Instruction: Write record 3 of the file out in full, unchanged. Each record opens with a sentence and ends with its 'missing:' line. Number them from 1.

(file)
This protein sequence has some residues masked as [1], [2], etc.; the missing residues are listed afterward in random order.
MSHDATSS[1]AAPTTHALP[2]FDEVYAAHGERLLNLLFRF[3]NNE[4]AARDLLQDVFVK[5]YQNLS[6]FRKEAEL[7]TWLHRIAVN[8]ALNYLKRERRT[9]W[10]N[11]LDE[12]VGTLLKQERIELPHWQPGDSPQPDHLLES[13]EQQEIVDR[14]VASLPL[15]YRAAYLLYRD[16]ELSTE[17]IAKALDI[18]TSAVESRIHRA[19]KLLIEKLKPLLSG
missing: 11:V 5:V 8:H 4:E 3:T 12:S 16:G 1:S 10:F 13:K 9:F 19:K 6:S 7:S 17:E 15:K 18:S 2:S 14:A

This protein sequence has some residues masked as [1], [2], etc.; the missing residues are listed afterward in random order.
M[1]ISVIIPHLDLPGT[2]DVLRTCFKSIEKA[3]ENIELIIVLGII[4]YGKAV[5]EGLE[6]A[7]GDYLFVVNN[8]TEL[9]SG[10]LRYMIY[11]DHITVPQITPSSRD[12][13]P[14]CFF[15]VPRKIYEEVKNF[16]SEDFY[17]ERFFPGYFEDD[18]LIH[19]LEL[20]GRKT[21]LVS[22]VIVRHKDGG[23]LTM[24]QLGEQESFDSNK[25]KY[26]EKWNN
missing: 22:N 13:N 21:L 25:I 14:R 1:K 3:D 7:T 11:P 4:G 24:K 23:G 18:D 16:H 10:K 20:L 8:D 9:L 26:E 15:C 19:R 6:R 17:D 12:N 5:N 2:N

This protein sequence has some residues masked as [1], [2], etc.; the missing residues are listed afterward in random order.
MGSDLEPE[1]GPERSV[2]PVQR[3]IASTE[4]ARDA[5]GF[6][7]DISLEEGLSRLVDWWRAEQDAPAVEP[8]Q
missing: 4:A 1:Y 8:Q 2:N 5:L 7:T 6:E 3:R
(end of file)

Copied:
This protein sequence has some residues masked as [1], [2], etc.; the missing residues are listed afterward in random order.
MGSDLEPE[1]GPERSV[2]PVQR[3]IASTE[4]ARDA[5]GF[6][7]DISLEEGLSRLVDWWRAEQDAPAVEP[8]Q
missing: 4:A 1:Y 8:Q 2:N 5:L 7:T 6:E 3:R